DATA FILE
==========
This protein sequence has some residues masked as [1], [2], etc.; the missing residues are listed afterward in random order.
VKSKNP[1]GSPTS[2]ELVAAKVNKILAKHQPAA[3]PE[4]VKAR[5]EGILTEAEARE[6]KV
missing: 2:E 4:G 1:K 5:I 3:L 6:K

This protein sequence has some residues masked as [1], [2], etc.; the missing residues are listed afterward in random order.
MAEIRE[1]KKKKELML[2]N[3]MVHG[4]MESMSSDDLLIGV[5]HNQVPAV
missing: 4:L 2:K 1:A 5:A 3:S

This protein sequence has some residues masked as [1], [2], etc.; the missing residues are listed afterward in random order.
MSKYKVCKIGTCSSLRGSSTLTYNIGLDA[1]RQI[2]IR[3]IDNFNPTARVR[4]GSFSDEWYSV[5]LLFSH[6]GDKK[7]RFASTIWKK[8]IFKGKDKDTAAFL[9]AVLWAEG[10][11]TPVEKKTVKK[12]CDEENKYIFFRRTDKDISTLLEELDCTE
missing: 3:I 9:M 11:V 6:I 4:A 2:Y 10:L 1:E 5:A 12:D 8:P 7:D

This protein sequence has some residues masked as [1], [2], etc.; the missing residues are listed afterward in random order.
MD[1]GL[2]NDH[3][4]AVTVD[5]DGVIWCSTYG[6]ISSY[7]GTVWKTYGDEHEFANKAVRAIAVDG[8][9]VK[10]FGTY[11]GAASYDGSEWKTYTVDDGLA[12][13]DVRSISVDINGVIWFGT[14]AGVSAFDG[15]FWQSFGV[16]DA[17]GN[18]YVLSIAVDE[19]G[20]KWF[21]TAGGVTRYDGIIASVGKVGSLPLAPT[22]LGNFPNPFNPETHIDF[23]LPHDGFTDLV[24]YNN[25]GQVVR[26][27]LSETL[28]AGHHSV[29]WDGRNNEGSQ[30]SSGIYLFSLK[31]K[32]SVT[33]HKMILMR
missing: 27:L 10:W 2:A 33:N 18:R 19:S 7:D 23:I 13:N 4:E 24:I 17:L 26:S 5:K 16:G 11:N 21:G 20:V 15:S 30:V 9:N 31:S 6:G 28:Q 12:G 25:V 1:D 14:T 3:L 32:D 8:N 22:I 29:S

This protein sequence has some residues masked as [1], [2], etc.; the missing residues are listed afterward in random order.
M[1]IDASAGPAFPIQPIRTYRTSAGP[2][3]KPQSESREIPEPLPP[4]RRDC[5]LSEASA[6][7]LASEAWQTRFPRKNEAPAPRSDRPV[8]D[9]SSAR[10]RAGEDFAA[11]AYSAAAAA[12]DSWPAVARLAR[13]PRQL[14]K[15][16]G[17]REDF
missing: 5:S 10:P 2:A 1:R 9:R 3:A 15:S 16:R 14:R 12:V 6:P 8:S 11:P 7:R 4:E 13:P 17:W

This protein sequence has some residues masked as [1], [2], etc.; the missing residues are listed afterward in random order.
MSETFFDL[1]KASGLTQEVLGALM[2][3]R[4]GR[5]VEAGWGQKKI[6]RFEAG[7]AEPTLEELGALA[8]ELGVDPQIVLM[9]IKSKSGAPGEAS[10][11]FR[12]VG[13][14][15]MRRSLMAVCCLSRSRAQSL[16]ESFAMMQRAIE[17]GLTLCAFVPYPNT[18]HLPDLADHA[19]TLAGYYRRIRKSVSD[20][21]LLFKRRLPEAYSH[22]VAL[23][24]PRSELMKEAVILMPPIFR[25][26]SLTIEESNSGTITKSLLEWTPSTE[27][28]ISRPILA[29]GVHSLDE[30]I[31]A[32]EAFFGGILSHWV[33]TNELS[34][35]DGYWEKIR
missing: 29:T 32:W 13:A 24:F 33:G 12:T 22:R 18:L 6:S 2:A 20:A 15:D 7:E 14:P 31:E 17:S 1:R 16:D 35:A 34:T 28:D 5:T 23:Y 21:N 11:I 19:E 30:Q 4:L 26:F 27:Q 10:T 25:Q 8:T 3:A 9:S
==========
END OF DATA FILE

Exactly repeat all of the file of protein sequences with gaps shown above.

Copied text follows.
This protein sequence has some residues masked as [1], [2], etc.; the missing residues are listed afterward in random order.
VKSKNP[1]GSPTS[2]ELVAAKVNKILAKHQPAA[3]PE[4]VKAR[5]EGILTEAEARE[6]KV
missing: 2:E 4:G 1:K 5:I 3:L 6:K

This protein sequence has some residues masked as [1], [2], etc.; the missing residues are listed afterward in random order.
MAEIRE[1]KKKKELML[2]N[3]MVHG[4]MESMSSDDLLIGV[5]HNQVPAV
missing: 4:L 2:K 1:A 5:A 3:S

This protein sequence has some residues masked as [1], [2], etc.; the missing residues are listed afterward in random order.
MSKYKVCKIGTCSSLRGSSTLTYNIGLDA[1]RQI[2]IR[3]IDNFNPTARVR[4]GSFSDEWYSV[5]LLFSH[6]GDKK[7]RFASTIWKK[8]IFKGKDKDTAAFL[9]AVLWAEG[10][11]TPVEKKTVKK[12]CDEENKYIFFRRTDKDISTLLEELDCTE
missing: 3:I 9:M 11:V 6:I 4:A 2:Y 10:L 1:E 5:A 12:D 8:P 7:D

This protein sequence has some residues masked as [1], [2], etc.; the missing residues are listed afterward in random order.
MD[1]GL[2]NDH[3][4]AVTVD[5]DGVIWCSTYG[6]ISSY[7]GTVWKTYGDEHEFANKAVRAIAVDG[8][9]VK[10]FGTY[11]GAASYDGSEWKTYTVDDGLA[12][13]DVRSISVDINGVIWFGT[14]AGVSAFDG[15]FWQSFGV[16]DA[17]GN[18]YVLSIAVDE[19]G[20]KWF[21]TAGGVTRYDGIIASVGKVGSLPLAPT[22]LGNFPNPFNPETHIDF[23]LPHDGFTDLV[24]YNN[25]GQVVR[26][27]LSETL[28]AGHHSV[29]WDGRNNEGSQ[30]SSGIYLFSLK[31]K[32]SVT[33]HKMILMR
missing: 27:L 10:W 2:A 33:N 18:R 19:S 7:D 23:I 13:N 4:E 24:I 17:L 26:S 5:K 16:G 11:N 21:G 20:V 15:S 30:V 9:N 31:S 6:G 28:Q 12:G 25:V 1:D 14:T 3:L 32:D 8:N 22:I 29:S

This protein sequence has some residues masked as [1], [2], etc.; the missing residues are listed afterward in random order.
M[1]IDASAGPAFPIQPIRTYRTSAGP[2][3]KPQSESREIPEPLPP[4]RRDC[5]LSEASA[6][7]LASEAWQTRFPRKNEAPAPRSDRPV[8]D[9]SSAR[10]RAGEDFAA[11]AYSAAAAA[12]DSWPAVARLAR[13]PRQL[14]K[15][16]G[17]REDF
missing: 5:S 10:P 2:A 1:R 9:R 3:A 15:S 16:R 14:R 12:V 6:P 8:S 11:P 7:R 4:E 13:P 17:W

This protein sequence has some residues masked as [1], [2], etc.; the missing residues are listed afterward in random order.
MSETFFDL[1]KASGLTQEVLGALM[2][3]R[4]GR[5]VEAGWGQKKI[6]RFEAG[7]AEPTLEELGALA[8]ELGVDPQIVLM[9]IKSKSGAPGEAS[10][11]FR[12]VG[13][14][15]MRRSLMAVCCLSRSRAQSL[16]ESFAMMQRAIE[17]GLTLCAFVPYPNT[18]HLPDLADHA[19]TLAGYYRRIRKSVSD[20][21]LLFKRRLPEAYSH[22]VAL[23][24]PRSELMKEAVILMPPIFR[25][26]SLTIEESNSGTITKSLLEWTPSTE[27][28]ISRPILA[29]GVHSLDE[30]I[31]A[32]EAFFGGILSHWV[33]TNELS[34][35]DGYWEKIR
missing: 29:T 32:W 13:A 24:F 33:G 12:T 22:R 18:L 6:S 2:A 20:A 15:D 7:E 14:P 31:E 17:S 1:R 16:D 35:A 34:T 28:D 5:T 23:Y 21:N 11:I 19:E 30:Q 4:L 26:F 27:Q 10:T 25:Q 8:T 3:A 9:S